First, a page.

From a cryptocurrency perspective, unsurprisingly, Dogecoin was the coin scammers had the most success stealing.
The scammers managed to steal over $10 million in Dogecoin, which represented just over 90% of the cryptocurrency stolen during these campaigns. The scammers also stole over $595,000 Bitcoin and over $475,000 Ethereum, with the latter seeing a significant increase in price over the weekend, reaching above $4000.
From my analysis, the most successful campaigns were tied to YouTube videos, stealing over $9 million dollars. This was followed by verified Twitter accounts, which stole over $1.3 million, while unverified Twitter accounts were able to steal just over $100,000.
The largest single grossing Dogecoin address used in these campaigns was one associated with a YouTube Live campaign linking to dogecoin-snl[.]com. The address tied to that campaign stole over 3 million Dogecoins.
Based on the market value at the time this blog post was written, one Dogecoin was worth $0.53. At this price, the scammer responsible for this campaign earned $1.6 million USD.
While that was the most successful single campaign, several of the campaigns I identified also found success in rotating either URLs and/or wallet addresses.
For instance, one particular compromised campaign operated by a scammer rotated multiple domains and wallet addresses out to earn $1.5 million dollars in Dogecoin.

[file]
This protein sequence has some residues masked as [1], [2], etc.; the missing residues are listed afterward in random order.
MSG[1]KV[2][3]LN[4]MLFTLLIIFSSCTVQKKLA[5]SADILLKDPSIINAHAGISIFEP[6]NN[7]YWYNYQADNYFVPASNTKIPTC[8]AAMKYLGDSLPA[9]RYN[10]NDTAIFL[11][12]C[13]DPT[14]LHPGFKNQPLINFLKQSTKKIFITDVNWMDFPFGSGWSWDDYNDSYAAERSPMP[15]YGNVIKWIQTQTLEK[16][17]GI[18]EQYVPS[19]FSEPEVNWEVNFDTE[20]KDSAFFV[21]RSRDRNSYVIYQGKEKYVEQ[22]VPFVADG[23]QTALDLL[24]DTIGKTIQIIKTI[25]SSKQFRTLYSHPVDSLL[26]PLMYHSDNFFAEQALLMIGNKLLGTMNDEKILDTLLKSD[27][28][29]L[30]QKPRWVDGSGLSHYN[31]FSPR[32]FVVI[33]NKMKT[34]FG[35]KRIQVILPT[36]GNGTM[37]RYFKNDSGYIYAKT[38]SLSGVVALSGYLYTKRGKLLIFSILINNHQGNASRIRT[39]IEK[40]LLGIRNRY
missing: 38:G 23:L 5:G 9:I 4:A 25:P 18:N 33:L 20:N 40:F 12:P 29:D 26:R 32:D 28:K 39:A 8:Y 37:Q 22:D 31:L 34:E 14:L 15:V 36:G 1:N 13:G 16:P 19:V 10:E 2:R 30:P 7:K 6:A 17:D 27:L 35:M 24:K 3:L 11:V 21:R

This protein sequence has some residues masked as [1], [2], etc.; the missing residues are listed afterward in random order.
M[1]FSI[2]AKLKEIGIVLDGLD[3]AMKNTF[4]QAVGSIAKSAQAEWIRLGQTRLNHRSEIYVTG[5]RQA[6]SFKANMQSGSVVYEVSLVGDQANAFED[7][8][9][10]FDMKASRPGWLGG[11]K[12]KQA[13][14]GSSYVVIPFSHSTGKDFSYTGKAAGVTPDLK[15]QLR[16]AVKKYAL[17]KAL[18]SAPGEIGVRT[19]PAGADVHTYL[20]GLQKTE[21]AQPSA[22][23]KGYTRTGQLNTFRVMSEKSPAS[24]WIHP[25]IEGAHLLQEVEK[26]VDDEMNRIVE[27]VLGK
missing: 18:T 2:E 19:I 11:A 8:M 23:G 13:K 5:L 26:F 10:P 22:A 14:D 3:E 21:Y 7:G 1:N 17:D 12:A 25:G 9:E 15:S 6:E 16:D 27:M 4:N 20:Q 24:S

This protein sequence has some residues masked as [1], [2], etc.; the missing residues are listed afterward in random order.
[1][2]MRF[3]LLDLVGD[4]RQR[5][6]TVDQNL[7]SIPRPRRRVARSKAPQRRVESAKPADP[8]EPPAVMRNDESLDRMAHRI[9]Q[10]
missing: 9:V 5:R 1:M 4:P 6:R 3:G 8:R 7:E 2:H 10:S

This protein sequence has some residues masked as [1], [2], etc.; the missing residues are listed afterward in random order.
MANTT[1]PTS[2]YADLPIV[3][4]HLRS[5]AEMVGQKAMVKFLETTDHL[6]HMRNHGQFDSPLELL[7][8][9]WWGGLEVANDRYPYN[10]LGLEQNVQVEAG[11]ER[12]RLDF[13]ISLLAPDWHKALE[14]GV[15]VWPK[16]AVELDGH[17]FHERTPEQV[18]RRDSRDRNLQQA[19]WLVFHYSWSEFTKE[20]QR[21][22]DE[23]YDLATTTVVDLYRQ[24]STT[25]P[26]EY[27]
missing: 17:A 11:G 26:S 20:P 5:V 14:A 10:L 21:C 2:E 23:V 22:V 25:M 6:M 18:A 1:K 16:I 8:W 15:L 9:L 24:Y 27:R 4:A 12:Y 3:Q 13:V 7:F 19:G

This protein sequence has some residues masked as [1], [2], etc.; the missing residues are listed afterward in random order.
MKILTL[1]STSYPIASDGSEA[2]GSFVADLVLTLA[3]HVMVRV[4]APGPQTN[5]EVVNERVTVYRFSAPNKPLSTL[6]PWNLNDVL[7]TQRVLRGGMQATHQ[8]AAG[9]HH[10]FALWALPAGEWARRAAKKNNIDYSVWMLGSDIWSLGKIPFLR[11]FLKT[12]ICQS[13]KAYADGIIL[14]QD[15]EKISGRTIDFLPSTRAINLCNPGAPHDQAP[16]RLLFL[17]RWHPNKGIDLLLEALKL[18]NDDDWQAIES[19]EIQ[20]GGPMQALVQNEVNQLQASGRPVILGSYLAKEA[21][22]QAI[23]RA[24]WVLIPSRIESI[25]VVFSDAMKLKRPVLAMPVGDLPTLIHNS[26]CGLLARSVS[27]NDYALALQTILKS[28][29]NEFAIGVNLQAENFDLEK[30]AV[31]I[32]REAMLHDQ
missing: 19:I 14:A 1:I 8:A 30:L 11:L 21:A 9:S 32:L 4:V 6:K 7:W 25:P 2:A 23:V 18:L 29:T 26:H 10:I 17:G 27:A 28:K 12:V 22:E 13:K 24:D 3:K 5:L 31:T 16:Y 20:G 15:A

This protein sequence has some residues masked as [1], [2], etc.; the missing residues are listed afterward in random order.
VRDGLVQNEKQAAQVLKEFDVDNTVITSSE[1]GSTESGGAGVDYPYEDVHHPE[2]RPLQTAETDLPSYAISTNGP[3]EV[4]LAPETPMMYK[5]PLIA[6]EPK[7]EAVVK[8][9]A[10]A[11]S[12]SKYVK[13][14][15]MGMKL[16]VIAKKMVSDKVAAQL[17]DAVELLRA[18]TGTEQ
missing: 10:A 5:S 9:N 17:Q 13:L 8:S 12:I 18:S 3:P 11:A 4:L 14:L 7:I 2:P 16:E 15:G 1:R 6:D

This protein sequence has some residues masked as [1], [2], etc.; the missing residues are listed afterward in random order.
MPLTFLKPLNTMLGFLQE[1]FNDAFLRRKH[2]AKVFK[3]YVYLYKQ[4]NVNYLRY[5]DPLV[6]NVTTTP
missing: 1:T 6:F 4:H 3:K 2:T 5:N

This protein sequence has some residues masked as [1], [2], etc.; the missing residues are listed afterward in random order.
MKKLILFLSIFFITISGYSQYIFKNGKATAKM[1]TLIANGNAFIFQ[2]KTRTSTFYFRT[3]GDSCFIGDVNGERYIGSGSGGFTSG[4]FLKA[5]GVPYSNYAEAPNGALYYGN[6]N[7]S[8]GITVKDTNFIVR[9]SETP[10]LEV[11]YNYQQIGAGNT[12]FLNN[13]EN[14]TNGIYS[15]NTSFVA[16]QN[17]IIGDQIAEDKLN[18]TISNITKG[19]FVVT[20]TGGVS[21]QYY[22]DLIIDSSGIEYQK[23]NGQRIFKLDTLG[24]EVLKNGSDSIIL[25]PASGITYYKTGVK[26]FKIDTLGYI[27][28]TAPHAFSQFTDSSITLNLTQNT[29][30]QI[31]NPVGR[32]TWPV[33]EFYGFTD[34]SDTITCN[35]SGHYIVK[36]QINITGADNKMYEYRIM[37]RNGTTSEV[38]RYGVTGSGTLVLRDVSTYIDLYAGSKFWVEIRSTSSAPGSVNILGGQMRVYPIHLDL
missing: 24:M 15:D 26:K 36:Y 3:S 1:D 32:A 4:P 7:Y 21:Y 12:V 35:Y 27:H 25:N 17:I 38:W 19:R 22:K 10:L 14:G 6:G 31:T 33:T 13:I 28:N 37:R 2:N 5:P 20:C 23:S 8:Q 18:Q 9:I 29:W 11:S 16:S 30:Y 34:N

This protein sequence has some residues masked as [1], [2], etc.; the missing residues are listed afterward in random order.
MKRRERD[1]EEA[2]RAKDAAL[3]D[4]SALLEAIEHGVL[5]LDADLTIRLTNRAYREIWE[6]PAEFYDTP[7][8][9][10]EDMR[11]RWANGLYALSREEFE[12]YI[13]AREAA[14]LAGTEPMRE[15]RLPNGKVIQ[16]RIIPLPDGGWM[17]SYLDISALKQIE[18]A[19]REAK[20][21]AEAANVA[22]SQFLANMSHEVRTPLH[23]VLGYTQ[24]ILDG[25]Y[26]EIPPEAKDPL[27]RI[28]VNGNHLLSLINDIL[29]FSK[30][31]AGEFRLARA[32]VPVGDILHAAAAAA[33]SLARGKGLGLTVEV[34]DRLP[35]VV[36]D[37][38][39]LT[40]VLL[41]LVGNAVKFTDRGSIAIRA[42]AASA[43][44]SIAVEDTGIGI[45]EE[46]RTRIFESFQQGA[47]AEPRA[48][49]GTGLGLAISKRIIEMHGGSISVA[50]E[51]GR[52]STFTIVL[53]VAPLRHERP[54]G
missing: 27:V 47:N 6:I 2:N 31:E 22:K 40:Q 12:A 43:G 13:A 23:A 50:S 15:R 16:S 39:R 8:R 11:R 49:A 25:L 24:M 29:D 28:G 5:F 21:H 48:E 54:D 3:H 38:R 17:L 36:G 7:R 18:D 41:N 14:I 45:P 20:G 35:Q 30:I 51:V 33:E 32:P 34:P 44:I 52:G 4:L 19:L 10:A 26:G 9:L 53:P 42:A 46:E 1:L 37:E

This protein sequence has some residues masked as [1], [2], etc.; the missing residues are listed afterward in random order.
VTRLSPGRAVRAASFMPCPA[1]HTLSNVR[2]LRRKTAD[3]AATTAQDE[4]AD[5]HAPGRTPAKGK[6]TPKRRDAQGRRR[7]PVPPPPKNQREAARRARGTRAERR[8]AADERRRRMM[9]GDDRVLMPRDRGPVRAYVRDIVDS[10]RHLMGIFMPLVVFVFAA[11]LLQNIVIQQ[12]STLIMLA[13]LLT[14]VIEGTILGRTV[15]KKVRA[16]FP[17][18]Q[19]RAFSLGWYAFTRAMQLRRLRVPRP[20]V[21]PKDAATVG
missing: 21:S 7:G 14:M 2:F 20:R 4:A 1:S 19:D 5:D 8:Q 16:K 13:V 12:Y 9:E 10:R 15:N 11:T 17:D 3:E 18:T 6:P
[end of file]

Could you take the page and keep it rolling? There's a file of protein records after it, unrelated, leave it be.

The success here was largely driven by a single compromised YouTube channel and all of the viewers they attracted during this campaign. The YouTube Live videos on the channel had a combined view count of nearly 2,000,000 viewers across several live streams.
On Twitter, the most successful campaign involved verified Twitter accounts promoting two domains: snlmusk[.]com and snlelon[.]com. The scammers swapped out addresses for Bitcoin, Ethereum and Doge. In total, they used six Bitcoin addresses, four Ethereum addresses and three Dogecoin addresses. In total, their efforts netted them just under $800,000 after adjusting for transactions made prior to May 7 for one Dogecoin address.
The largest single campaign using a verified Twitter account was for the domain btclive[.]top. It was also circulated among unverified accounts. The scammers behind it were able to steal 1.89 Bitcoins, worth $111,516.59 for their efforts.
It is important to note that Tenable Research did not perform any deep analysis of the transaction history for these cryptocurrency addresses. We only subtracted from the totals for transactions that occurred before May 7 and after May 9. It is certainly possible that the scammers sent Dogecoins and other cryptocurrency to themselves as a way to prop-up the amount received to serve as proof, and entice others into sending cryptocurrency their way.
Cautionary tale for social media apps: cryptocurrency scams will persist